Why Vattenfall is taking Germany to court
The hearing on jurisdiction, merits and quantum in Vattenfall AB versus the Federal Republic of Germany is scheduled to take place before a three-member arbitral tribunal beginning mid-October 2016. Vattenfall's General Counsel Anne Gynnerstedt explains why Vattenfall is seeking compensation from the German state for the loss of revenue from its German nuclear power plants at the World Bank's International Centre for Settlement of Investment Disputes (ICSID).
Shortly after the nuclear incident in Fukushima, Japan on 11 March 2011, Germany decided to phase out its nuclear power plants by 2022 and to immediately close Vattenfall's nuclear power plants in Krümmel and Brunsbüttel.
"Vattenfall does in no way question the decision to phase out nuclear power in Germany. But we insist on being compensated for the financial loss resulting from this decision. Based on the Energy Charter Treaty we make use of a framework which has been created exactly for such cases and has been agreed by 52 countries, including Sweden and Germany to provide security to foreign investors," says Vattenfall's General Counsel Anne Gynnerstedt.
In 2012 Vattenfall filed a case against the German state with the International Centre for Settlement of Investment Disputes (ICSID) in Washington.
"As a foreign investor, Vattenfall saw no other way of being heard," Anne Gynnerstedt points out.
The ICSID hearing will take place from Monday, 10 October, through Friday, 21 October. It will be streamed on the ICSID website (see link below).
Vattenfall is convinced that making the hearing accessible to the general public will be beneficial for the understanding of this dispute.
"We welcome the arbitration court's decision to stream the hearing on the internet," Gynnerstedt says.
Why should a company like Vattenfall indict a state for the consequences of a democratically taken decision?
"We fully accept the German decision to phase out nuclear power. But when Germany decides to reorient its energy policy, foreign investors should not have to pay the price for such a decision and its immediate consequences. The Energy Charter Treaty's aim is to promote long-term co-operation in the energy field which presupposes that signatories respect fundamental legal principles. Hence dispute settlement mechanisms were included to give companies the security to make major investments without having to take political risks. If there was no such protection, then no one could be expected to make major long-term investments over national borders, which would be counter-productive."
The Energy Charter Treaty's website shows that 59 lawsuits are currently ongoing between companies and national states. Anne Gynnerstedt expects that after the hearing the ICSID in Washington will need several months to duly assess all material before taking a decision.
Have there been any similar cases in the past?
A very similar situation occurred in Sweden in 1997 when the Swedish government decided to close down the nuclear power plant Barsebäck. Sweden then compensated the German owners for the premature closure.
"The German government, on the contrary, has not similarly sought to compensate Vattenfall. Yet, the foreign-owned nuclear power plant which was closed due to the Swedish decision was considerably older than several of Vattenfall's reactors shut down in Germany."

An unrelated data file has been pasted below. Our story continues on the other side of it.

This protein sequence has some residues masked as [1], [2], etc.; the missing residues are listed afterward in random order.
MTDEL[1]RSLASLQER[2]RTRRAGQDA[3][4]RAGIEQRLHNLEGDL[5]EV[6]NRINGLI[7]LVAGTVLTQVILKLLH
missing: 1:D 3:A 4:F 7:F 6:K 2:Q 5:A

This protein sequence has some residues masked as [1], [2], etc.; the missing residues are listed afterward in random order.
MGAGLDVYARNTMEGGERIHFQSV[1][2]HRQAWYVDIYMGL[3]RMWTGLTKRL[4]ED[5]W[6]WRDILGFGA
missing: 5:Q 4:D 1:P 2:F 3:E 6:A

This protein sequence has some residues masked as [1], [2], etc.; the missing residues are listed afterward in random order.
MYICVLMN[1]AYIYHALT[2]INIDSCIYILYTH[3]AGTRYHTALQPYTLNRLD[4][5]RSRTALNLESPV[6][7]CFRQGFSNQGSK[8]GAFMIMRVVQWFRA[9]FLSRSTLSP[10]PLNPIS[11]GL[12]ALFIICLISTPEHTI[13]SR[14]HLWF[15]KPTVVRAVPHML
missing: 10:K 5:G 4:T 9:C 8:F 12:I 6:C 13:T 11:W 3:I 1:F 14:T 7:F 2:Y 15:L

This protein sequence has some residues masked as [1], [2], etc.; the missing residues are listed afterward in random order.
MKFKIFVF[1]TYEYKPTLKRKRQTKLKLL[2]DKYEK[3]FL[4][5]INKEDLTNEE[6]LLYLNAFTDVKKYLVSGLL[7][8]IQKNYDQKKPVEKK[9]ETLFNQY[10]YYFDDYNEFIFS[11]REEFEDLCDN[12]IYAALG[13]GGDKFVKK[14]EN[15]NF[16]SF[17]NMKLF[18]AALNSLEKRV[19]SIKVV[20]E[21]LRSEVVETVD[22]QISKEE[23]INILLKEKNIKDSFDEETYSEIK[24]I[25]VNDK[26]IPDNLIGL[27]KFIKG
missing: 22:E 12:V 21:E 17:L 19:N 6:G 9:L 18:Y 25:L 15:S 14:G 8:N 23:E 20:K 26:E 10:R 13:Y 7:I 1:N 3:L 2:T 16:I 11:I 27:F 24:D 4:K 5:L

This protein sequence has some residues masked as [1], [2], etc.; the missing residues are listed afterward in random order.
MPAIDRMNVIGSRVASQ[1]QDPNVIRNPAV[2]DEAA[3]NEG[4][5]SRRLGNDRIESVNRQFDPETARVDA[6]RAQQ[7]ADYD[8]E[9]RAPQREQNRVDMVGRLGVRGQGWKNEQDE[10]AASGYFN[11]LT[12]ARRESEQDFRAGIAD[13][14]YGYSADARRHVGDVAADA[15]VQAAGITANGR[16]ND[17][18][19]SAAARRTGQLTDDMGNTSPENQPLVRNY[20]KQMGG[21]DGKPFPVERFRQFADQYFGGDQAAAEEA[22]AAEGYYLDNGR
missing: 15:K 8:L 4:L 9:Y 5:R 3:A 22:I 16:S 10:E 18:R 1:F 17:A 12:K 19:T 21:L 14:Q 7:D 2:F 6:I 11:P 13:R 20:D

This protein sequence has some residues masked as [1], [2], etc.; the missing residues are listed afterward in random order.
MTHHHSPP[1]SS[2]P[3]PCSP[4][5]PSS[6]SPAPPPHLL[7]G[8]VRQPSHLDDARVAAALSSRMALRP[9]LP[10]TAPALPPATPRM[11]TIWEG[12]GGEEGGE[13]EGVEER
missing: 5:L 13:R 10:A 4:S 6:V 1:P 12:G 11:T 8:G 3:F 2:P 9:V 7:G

Where's the ethics of a profit-driven company like Vattenfall claiming compensation from a state?
"Investments in the energy sector always involve large sums of money, and there is a need for long-term planning. That's also the reason why there is a special trade charter precisely in this sector. If a foreign company has made major investments in a high-resource industry such as nuclear power under the precondition that this type of energy will be part of the energy system, then the company should not have to assume the consequences of a sudden political change. The foreign state that makes the decision and controls the further course of events should take the consequences. That was also the understanding of the German state when it signed the Trade Charter."
Anne Gynnerstedt also emphasises that from a standpoint of one of the largest industrial nations the case is much more daily business than a political scandal. "Germany has signed more than one hundred investor protection agreements with other countries. German companies, including small and medium size enterprises and German municipal utilities regularly make use of investor protection agreements. As an example, both Stadtwerke Munich and Steag, the latter owned by the Rhein-Ruhr consortium of municipal utilities, have recently filed cases at ICSID against Spain over amendments to the legislation that negatively affected their renewable energy investments."
"If we suffer a major loss and believe that we are entitled to compensation, then it would be irresponsible of us not to try and obtain it. That has nothing to do with whatever general feeling one may have about nuclear power."
It has also been claimed that Vattenfall is against the production of renewable energy and that's why it's indicting Germany?
"That claim does not hold up due to its own lack of logic. Renewable energy is Vattenfall's future core activity, not least in Germany. Vattenfall will be investing billions in renewable energy projects over the next four years, in particular wind power."